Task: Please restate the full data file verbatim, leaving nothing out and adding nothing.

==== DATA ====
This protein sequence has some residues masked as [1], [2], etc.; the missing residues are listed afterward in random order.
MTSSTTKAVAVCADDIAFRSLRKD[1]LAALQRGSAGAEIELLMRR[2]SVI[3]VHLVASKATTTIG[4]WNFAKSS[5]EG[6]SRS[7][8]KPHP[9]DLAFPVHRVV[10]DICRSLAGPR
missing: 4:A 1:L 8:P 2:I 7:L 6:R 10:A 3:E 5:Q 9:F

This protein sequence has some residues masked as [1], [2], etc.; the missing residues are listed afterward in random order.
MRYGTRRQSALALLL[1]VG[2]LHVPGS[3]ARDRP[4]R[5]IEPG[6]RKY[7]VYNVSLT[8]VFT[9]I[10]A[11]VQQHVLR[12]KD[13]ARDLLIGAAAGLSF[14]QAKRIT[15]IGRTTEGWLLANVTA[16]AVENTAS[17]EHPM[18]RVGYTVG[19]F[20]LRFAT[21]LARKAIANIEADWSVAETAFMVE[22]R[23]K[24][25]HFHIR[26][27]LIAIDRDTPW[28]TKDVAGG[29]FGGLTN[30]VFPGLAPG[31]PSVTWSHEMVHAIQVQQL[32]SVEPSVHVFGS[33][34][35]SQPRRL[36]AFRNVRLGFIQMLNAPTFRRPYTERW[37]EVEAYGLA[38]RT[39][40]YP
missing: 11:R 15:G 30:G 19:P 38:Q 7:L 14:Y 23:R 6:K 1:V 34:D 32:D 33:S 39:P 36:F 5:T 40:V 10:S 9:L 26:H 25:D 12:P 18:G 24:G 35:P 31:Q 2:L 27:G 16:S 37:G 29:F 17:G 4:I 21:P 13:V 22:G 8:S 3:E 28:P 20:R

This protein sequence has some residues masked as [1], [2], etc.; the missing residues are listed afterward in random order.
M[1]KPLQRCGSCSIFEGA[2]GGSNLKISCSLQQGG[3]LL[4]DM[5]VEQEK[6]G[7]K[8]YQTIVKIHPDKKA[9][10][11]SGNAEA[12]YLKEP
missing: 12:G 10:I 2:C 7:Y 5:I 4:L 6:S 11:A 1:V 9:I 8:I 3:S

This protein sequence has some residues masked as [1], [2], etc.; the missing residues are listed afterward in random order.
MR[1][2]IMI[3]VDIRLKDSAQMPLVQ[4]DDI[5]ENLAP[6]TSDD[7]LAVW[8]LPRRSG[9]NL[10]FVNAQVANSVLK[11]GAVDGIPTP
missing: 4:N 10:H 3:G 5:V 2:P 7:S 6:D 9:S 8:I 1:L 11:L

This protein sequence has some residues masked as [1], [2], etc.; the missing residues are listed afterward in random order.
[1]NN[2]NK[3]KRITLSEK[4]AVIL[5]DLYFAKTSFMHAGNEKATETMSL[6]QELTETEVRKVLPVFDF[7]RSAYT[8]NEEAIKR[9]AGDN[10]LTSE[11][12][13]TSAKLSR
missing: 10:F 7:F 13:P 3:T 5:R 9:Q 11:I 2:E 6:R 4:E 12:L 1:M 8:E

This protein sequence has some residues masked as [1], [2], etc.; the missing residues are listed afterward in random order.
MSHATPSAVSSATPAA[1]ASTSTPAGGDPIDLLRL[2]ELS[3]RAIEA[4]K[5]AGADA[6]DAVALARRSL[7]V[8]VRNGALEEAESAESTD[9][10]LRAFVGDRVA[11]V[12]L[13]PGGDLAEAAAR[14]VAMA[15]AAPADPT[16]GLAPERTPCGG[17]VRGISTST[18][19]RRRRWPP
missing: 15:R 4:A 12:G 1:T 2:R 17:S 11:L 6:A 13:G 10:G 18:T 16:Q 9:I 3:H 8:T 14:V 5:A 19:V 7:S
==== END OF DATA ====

This protein sequence has some residues masked as [1], [2], etc.; the missing residues are listed afterward in random order.
MTSSTTKAVAVCADDIAFRSLRKD[1]LAALQRGSAGAEIELLMRR[2]SVI[3]VHLVASKATTTIG[4]WNFAKSS[5]EG[6]SRS[7][8]KPHP[9]DLAFPVHRVV[10]DICRSLAGPR
missing: 4:A 1:L 8:P 2:I 7:L 6:R 10:A 3:E 5:Q 9:F

This protein sequence has some residues masked as [1], [2], etc.; the missing residues are listed afterward in random order.
MRYGTRRQSALALLL[1]VG[2]LHVPGS[3]ARDRP[4]R[5]IEPG[6]RKY[7]VYNVSLT[8]VFT[9]I[10]A[11]VQQHVLR[12]KD[13]ARDLLIGAAAGLSF[14]QAKRIT[15]IGRTTEGWLLANVTA[16]AVENTAS[17]EHPM[18]RVGYTVG[19]F[20]LRFAT[21]LARKAIANIEADWSVAETAFMVE[22]R[23]K[24][25]HFHIR[26][27]LIAIDRDTPW[28]TKDVAGG[29]FGGLTN[30]VFPGLAPG[31]PSVTWSHEMVHAIQVQQL[32]SVEPSVHVFGS[33][34][35]SQPRRL[36]AFRNVRLGFIQMLNAPTFRRPYTERW[37]EVEAYGLA[38]RT[39][40]YP
missing: 11:R 15:G 30:G 19:P 38:Q 7:L 14:Y 23:R 6:K 1:V 34:D 32:D 33:S 39:P 36:F 5:T 40:V 10:S 9:L 26:H 25:D 12:P 18:G 24:G 35:P 31:Q 2:L 27:G 16:S 37:G 29:F 17:G 4:I 21:P 13:V 22:G 8:S 3:E 28:P 20:R

This protein sequence has some residues masked as [1], [2], etc.; the missing residues are listed afterward in random order.
M[1]KPLQRCGSCSIFEGA[2]GGSNLKISCSLQQGG[3]LL[4]DM[5]VEQEK[6]G[7]K[8]YQTIVKIHPDKKA[9][10][11]SGNAEA[12]YLKEP
missing: 12:G 10:I 2:C 7:Y 5:I 4:L 6:S 11:A 1:V 9:I 8:I 3:S

This protein sequence has some residues masked as [1], [2], etc.; the missing residues are listed afterward in random order.
MR[1][2]IMI[3]VDIRLKDSAQMPLVQ[4]DDI[5]ENLAP[6]TSDD[7]LAVW[8]LPRRSG[9]NL[10]FVNAQVANSVLK[11]GAVDGIPTP
missing: 4:N 10:H 3:G 5:V 2:P 7:S 6:D 9:S 8:I 1:L 11:L

This protein sequence has some residues masked as [1], [2], etc.; the missing residues are listed afterward in random order.
[1]NN[2]NK[3]KRITLSEK[4]AVIL[5]DLYFAKTSFMHAGNEKATETMSL[6]QELTETEVRKVLPVFDF[7]RSAYT[8]NEEAIKR[9]AGDN[10]LTSE[11][12][13]TSAKLSR
missing: 10:F 7:F 13:P 3:T 5:R 9:Q 11:I 2:E 6:R 4:E 12:L 1:M 8:E

This protein sequence has some residues masked as [1], [2], etc.; the missing residues are listed afterward in random order.
MSHATPSAVSSATPAA[1]ASTSTPAGGDPIDLLRL[2]ELS[3]RAIEA[4]K[5]AGADA[6]DAVALARRSL[7]V[8]VRNGALEEAESAESTD[9][10]LRAFVGDRVA[11]V[12]L[13]PGGDLAEAAAR[14]VAMA[15]AAPADPT[16]GLAPERTPCGG[17]VRGISTST[18][19]RRRRWPP
missing: 15:R 4:A 12:G 1:T 2:R 17:S 11:L 6:A 13:G 10:G 18:T 16:Q 9:I 3:H 8:T 14:V 5:A 19:V 7:S